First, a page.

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3 Ways Quality Management Data Influences Change in Product Lifecycle

Tim Lozier
by Tim Lozier on Fri, Aug 31, 2012

change mgmtWe live in a complex world. There is scarcely a day that goes by when we don’t encounter new and complex changes to our lifestyle. In our personal daily life, it used to be “I’ll have a coffee"–it is now, “I’ll have a venti quad skinny vanilla chai frappuchino.” In our professional life, it used to be, “Bill’s not at his desk, I’ll talk to him later;” it is now, “Bill’s not at his desk, let me check his e-mail /IM /Twitter/Facebook/Pinterest/Linkedin/Google+ account.” My point is that there is complexity is everywhere. The “easier” life gets, the more quickly we need to adapt to it. This is especially true in business.

Product lifecycles move at the speed of demand, and demand seems like it is on hyperactive overdrive these days. In order to remain competitive, businesses are developing the next product cycle as soon as the latest one reaches the market. This speed of the product lifecycle creates a disconnection between post-market feedback and product design. By the time we receive postmarket data, the design for the next cycle is already under way, and we cannot wait in order to remain competitive. When you factor in regulatory compliance, as we do in the medical device industry, you see pressure from the market to push new products butting heads with pressure from regulatory to make sure compliance standards are met. How can we satisfy both ends? How can organizations keep up with the pace of demand, meet regulatory needs, and influence change with postmarket data?

Quality and compliance management systems hold the key.

Ok, so quality and compliance management won’t save your business alone, I know. But, what quality management is really adept at is taking postmarket feedback, filtering it, and influencing change in a systematic way. Let’s look at three areas in which quality management systems can help influence change:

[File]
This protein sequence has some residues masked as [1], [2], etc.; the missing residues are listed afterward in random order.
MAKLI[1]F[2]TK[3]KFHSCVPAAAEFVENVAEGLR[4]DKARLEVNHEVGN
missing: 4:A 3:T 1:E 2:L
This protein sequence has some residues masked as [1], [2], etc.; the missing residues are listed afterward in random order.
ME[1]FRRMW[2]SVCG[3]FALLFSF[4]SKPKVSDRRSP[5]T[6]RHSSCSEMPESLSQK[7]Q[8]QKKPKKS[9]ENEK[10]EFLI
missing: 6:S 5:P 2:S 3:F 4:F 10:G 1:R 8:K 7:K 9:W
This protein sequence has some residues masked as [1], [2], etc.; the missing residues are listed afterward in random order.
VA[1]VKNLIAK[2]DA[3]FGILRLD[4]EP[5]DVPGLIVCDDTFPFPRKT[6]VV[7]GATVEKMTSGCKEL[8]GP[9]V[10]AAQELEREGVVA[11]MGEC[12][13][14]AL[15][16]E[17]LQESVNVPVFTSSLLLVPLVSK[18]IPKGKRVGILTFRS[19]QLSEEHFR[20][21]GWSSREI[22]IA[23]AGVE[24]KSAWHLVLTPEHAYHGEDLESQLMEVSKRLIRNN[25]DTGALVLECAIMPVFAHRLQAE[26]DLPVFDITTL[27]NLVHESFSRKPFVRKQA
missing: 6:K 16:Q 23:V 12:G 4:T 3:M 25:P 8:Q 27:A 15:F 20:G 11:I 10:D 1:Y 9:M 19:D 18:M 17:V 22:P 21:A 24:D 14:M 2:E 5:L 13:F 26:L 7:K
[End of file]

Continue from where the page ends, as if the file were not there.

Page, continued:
1. Postmarket Feedback and Risk Management: Once a product is released, you will start to collect feedback on it. Some will be positive, some negative–the key is for quality to assess which areas represent a critical need to the product. This is where risk management comes in. In order to effectively manage complaint/adverse event data, you need a systematic way of filtering by criticality. Quantitative risk assessment is a perfect benchmark for this; it provides the objective measure to effectively sort events by their risk. The result is that you are focusing on the postmarket data that pose the highest compliance risk. Then you can effectively manage your corrective action program with critical compliance events.

2. Risk in Design, Hazard Analysis, and FMEAs: Identifying and mitigating risk in the postmarket phase is important, but equally important is understanding your risks in the design of your products. Quality management comes into play again here; you need tools to benchmark quality in design, and you need an efficient and systematic method. Design risk comes in many flavors–from a simple hazard analysis to a full-blown failure mode effects analysis (FMEA), these tools provide a well-defined way to mitigate risk in design. By infusing quality into your design, you are proactively mitigating compliance risk in the postmarket life of the product.

3. Quality is the Hub of the Change Management Cycle: You’ve probably heard the phrase, “compliance right the first time.” It’s a common theme in the regulatory world–and it means that by baking quality and compliance processes into the entire product lifecycle, we are mitigating future risks of noncompliance in postmarket. Change management is best suited by quality management systems; it is inherently workflow-based, has the compliance tools necessary, and can move a change through the various phases with quality at the forefront. Quality management, change management, and “compliance right first time” go hand in hand in today’s fast-paced market.

So, while we live in a world of complexity, we look for ways to effectively influence change without sacrificing quality and compliance. Quality management systems hold the key to taking compliance data, analyzing it, filtering it, and translate it into meaningful and compliance changes for the better.

The Risk Management Guidebook

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Tim Lozier
Written by Tim Lozier
Tim is the Manager for Marketing and Strategy at EtQ, Inc.
Written by Author

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